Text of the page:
The Abbott government yesterday announced sweeping changes to the 457 “temporary” work visa program to make it much easier for Australian businesses to import so-called skilled foreign workers. These changes include relaxing English language requirements for foreign workers, and increasing the sponsorship approval period for start-up companies. However, the government insists it will maintain the requirement to pay foreign workers the same wage as an Australian equivalent. Prime Minister Tony Abbott believes these changes will promote business growth.

It’s worth reiterating that, at this point in time, loosening 457 visa requirements is a poor decision. Overall, unemployment is tracking at around 12-year highs, with youth unemployment tracking at over 13% (although the actual situation facing Australia’s youth is much worse given plummeting participation and the sharp contraction of full-time jobs — see here):

Underemployment is also at record highs, with Australia’s youth particularly hard hit:

Moreover, the most recent skills shortages report from the Department of Employment, released in late-July, revealed that the number of occupations suffering skills shortages is at an “historic low” with employers able “to recruit skilled workers without marked difficulty” and “generally large fields of applicants vying for skilled jobs and employers filling a high proportion of their vacancies”.

And with the mining investment boom set to unwind over the next few years, along with the closure of the local car industry from 2017 (if not earlier), labour surpluses are only likely to increase from today’s already high levels.

Given such an environment, why on earth should the visa system make it even easier to import labour from offshore rather than training local workers, potentially adding to the pool of under/unemployed and depriving our youth of employment opportunities? Where’s the sense in that?

The government’s own “independent report” into 457 visas revealed there are currently almost 200,000 457 visa holders working in Australia — almost double the number residing here in 2007:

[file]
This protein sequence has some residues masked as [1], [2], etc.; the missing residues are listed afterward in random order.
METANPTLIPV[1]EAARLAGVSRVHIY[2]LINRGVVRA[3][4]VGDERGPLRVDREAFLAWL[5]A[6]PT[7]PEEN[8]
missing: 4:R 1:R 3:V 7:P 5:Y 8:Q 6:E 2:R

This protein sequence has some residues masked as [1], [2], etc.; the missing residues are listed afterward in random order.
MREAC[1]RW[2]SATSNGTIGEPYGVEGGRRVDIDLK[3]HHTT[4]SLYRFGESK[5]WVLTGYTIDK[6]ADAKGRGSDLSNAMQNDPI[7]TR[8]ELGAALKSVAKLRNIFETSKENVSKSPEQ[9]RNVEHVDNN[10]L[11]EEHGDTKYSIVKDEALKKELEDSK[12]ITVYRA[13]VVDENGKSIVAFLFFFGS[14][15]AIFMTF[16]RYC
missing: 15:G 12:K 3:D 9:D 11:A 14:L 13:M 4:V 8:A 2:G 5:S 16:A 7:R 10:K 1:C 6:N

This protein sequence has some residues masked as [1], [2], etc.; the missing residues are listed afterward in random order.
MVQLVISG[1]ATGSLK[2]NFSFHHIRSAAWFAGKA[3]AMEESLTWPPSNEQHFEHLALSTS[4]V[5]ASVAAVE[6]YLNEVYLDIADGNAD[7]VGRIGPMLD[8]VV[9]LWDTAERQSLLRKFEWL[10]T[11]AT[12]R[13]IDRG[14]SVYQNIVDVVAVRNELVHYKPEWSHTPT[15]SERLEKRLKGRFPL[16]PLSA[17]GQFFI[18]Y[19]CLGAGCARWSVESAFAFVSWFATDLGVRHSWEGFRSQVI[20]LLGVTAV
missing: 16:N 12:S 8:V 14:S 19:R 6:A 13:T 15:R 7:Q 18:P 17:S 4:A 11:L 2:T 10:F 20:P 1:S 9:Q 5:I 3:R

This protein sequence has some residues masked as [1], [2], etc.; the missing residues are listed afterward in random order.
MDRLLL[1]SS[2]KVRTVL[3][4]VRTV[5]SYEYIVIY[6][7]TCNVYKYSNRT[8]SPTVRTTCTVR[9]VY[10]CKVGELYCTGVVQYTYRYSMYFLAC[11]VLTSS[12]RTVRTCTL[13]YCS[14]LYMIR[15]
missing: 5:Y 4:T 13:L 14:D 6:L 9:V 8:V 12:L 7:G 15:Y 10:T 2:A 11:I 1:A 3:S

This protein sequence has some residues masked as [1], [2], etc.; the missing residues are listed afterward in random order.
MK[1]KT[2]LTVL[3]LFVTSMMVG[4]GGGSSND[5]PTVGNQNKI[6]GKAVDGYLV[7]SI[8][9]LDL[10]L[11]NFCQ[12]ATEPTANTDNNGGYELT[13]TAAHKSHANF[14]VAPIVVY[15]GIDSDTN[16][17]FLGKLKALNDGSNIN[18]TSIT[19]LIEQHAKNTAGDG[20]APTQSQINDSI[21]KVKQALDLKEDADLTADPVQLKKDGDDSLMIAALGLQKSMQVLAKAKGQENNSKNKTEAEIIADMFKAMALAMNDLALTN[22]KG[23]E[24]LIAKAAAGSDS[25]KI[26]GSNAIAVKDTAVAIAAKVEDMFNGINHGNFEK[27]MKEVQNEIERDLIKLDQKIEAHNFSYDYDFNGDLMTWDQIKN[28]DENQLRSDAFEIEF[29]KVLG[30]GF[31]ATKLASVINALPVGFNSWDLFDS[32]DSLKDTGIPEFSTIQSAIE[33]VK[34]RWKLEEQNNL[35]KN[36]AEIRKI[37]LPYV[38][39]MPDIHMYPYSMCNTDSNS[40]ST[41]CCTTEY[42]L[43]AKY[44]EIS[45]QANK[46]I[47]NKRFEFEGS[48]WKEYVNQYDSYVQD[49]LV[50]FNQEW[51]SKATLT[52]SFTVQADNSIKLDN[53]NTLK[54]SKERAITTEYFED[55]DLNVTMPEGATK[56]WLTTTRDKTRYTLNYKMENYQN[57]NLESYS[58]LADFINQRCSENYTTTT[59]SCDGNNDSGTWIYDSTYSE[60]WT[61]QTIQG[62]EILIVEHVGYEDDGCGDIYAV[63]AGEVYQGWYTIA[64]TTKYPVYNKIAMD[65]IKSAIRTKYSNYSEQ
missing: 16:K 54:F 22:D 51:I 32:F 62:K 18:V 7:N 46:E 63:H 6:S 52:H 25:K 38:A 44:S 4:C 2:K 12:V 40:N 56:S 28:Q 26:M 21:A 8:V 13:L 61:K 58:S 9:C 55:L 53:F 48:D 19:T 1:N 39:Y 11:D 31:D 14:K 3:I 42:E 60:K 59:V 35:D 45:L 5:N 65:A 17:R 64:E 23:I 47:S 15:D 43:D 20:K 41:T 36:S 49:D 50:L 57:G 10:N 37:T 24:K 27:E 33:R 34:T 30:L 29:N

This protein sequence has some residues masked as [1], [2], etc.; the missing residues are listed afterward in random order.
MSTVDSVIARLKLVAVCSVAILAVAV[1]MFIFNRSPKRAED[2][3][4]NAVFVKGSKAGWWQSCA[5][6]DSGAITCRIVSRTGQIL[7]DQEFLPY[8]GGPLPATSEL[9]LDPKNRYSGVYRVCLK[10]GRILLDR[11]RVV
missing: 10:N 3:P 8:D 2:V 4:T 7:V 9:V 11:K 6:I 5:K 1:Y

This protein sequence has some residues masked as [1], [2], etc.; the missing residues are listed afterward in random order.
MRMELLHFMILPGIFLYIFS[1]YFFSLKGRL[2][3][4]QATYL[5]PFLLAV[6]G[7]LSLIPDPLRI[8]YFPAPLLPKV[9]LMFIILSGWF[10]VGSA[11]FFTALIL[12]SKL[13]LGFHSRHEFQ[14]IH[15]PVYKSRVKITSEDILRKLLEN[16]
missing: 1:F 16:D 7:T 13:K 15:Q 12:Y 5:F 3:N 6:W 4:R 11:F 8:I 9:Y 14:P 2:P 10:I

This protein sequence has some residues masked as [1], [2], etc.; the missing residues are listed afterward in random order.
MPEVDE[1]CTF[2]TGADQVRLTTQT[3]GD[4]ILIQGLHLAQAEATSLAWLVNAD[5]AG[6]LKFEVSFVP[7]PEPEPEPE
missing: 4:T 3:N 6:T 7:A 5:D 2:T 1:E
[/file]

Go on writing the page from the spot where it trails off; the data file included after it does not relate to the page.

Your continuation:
Further, the majority of these visa holders have not gone to work in resource project areas — as one would expect given constant claims of labour shortages — but have instead migrated to New South Wales and Victoria (presumably Sydney and Melbourne):

Moreover, the majority of 457 visas have been granted to professions that many would not consider to be particularly “skilled”, in short supply, or critical to the economy, such as cooks/chefs, cafe/restaurant staff, and call centres/customer service (see next table).

Based on the above tables, and the fact that there is already a large pool of under/unemployed Australians, it would seem that the 457 visa system is not genuinely designed to alleviate skills shortages at all, but rather is aimed at reducing the need for businesses to train local workers, while at the same time maintaining the throttle on population growth.

What Australia needs are policies aimed at a real exchange-rate adjustment to improve competitiveness but that should be a managed process that protects the vulnerable and encourages workforce participation by locals, boosting productivity. Importing labour to keep wages down and to disguise the adjustment by reducing all Australians’ cut of the economic pie is the wrong policy at precisely the wrong time as mining investment and the local car industry collapse.